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D.C. Collier: Answering Jesus’ Invitation Is Not as Hard as You May Think

Last time, we stated that most religions can turn us into improved citizens of earth; but only Jesus, through the Holy Spirit, can make us fit citizens of heaven. So, what might that look like from an earthly perspective? Is there a “sure-fire” mark of God’s presence in a person’s life?

The Divine Gauntlet

Jesus Christ laid down a challenge to the religious know-it-alls of his day. And it still rings true today:

Hearing that Jesus had silenced the Sadducees, the Pharisees got together. One of them, an expert in the law, tested him with this question: “Teacher, which is the greatest commandment in the Law?”

Jesus replied: “Love the Lord your God with all your heart and with all your soul and with all your mind. This is the first and greatest commandment. And the second is like it: Love your neighbor as yourself. All the Law and the Prophets hang on these two commandments.”1

This pivotal exchange between Jesus and his fiercest critics came in the form of a challenge: “OK Jesus, since you’re so smart, boil it all down for us, summarize what you think the whole Bible has to say about what God requires of us!”

They and the crowds who witnessed the scene were startled at Jesus’ succinct, brilliant, authoritative reply. His hecklers were silenced, and his piercing words have driven religious pretenders to cover their ears ever since.

You see, anyone can get away with studying scripture and practicing religion in a dispassionate, intellectual, arms-length manner, but they’ll never be able to love God or their neighbor — I mean, really love them — without rolling up their sleeves and becoming personally invested.

As C.S. Lewis points out, “There is no safe investment. To love at all is to be vulnerable. Love anything and your heart will certainly be wrung and possibly be broken. If you want to make sure of keeping it intact, you must give your heart to no one, not even to an animal.”2

You’re Kidding, Right?

As I read those words of Jesus and ponder their implications, my inner skeptic whines, “That’s easy for you to say, Jesus, but what about the rest of us ordinary earthlings? How are we supposed to pull that off?”

Perhaps you might even dare to say, “Love God? I’m not even sure if there is a god. How am I supposed to love someone or something that I can’t even see?”

Or, a bit closer to home, “How do you expect me to love my neighbor? Your neighbor maybe, but not mine! You have no idea how much of a jerk my neighbor can be.”

Have you ever felt that way? When those words of Jesus sink in, do you feel like Wile E. Coyote, with his ears down, as the train comes barreling toward him? The Bible can seem like a collection of impossible demands and unreasonable standards with no obvious payoff. No wonder it’s thought of by many as something for religious fanatics and monastic loners.

And then, to make matters worse, Jesus lifts the bar even higher with this: “And if you greet only your own people, what are you doing more than others? Do not even pagans do that? Be perfect, therefore, as your heavenly Father is perfect.”3 You might be thinking, “Oh great, now all I must do is be perfect! Here we go again. Impossible.”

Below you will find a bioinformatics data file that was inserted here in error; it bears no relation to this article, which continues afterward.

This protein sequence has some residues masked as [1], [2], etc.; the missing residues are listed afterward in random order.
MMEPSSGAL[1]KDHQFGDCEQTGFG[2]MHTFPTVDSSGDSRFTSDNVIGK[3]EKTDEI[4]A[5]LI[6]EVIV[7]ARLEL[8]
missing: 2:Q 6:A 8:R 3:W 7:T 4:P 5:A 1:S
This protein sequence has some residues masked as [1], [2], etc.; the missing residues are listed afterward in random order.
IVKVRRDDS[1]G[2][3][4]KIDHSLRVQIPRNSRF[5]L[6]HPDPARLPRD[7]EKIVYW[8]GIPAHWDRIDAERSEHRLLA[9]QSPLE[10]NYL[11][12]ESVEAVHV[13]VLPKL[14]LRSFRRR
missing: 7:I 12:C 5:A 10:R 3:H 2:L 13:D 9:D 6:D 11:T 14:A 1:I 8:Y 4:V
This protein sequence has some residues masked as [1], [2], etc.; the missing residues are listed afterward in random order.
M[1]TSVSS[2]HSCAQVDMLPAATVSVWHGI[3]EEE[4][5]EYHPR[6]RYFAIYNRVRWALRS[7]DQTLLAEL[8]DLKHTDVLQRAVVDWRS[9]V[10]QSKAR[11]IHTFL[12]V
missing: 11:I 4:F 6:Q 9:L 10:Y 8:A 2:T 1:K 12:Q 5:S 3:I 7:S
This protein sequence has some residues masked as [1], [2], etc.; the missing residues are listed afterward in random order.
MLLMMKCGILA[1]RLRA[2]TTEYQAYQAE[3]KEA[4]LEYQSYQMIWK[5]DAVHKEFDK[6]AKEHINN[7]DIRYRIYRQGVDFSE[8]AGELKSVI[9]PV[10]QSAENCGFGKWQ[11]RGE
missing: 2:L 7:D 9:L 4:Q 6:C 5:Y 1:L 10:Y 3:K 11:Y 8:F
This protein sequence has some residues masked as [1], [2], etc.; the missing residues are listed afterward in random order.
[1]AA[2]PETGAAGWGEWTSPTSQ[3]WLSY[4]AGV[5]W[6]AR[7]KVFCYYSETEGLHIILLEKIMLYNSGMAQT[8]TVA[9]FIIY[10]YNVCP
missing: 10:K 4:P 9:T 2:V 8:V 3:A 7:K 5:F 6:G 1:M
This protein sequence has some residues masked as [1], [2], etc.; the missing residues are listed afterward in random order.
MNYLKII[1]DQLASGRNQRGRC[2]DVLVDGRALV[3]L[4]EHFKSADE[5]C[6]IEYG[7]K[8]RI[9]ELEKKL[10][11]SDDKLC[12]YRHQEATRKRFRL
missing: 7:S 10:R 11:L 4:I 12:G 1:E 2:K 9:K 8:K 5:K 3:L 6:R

Could We Be Missing Something?

It is a sad fact that most people, churched or not, have the idea that the Christian life is something they need to live up to on their own and that there will be serious consequences if they fail to do so. They see it as a religious system of dos and don’ts, to which they are expected to conform — or else! Is it any wonder that so few even dare to try?

At any given time, the countless versions of man-made religions in the world share a common feature: the entire process of belonging, adhering and maintaining is left up to you. The organization provides the system, and it’s up to you to follow it. Jesus would have none of that. He made rather a startling promise:

“Believe me: I am in my Father and my Father is in me. If you can’t believe that, believe what you see — these works. The person who trusts me will not only do what I’m doing but even greater things, because I, on my way to the Father, am giving you the same work to do that I’ve been doing. You can count on it. From now on, whatever you request along the lines of who I am and what I am doing, I’ll do it. That’s how the Father will be seen for who he is in the Son. I mean it. Whatever you request in this way, I’ll do.”​4

Notice where the intention, energy and power lies in this unequivocal declaration. It’s not about you and me at all. It begins and ends with God. Someone has said that man-made religions are always saying “do, do, do,” but the Christian message is “done, done, done.” Done by the power of the implanted Holy Spirit.

Here is Christ’s own invitation, which still stands today:

On the final and climactic day of the Feast, Jesus took his stand. He cried out, “If anyone thirsts, let him come to me and drink. Rivers of living water will brim and spill out of the depths of anyone who believes in me this way, just as the scripture says.” (He said this in regard to the Spirit, whom those who believed in him were about to receive. The Spirit had not yet been given because Jesus had not yet been glorified.)5

The single qualification is that you come thirsty.

D.C. Collier is a Bible teacher, discipleship mentor and writer focused on Christian apologetics. A mechanical engineer and Internet entrepreneur, he is the author of My Origin, My Destiny, a book focused on Christianity’s basic “value proposition.” Click here for more information. Click here for previous columns. The opinions expressed are his own.

1. Matthew 22:34-40 NIV

2. Lewis, C.S. “Charity.” The Four Loves. New York: Harcourt, Brace, 1960. N. pag. Print.

3. Matthew 5:47-48 NIV

4. John 14:11–14 MSG

5. John 14:11–14 MSG

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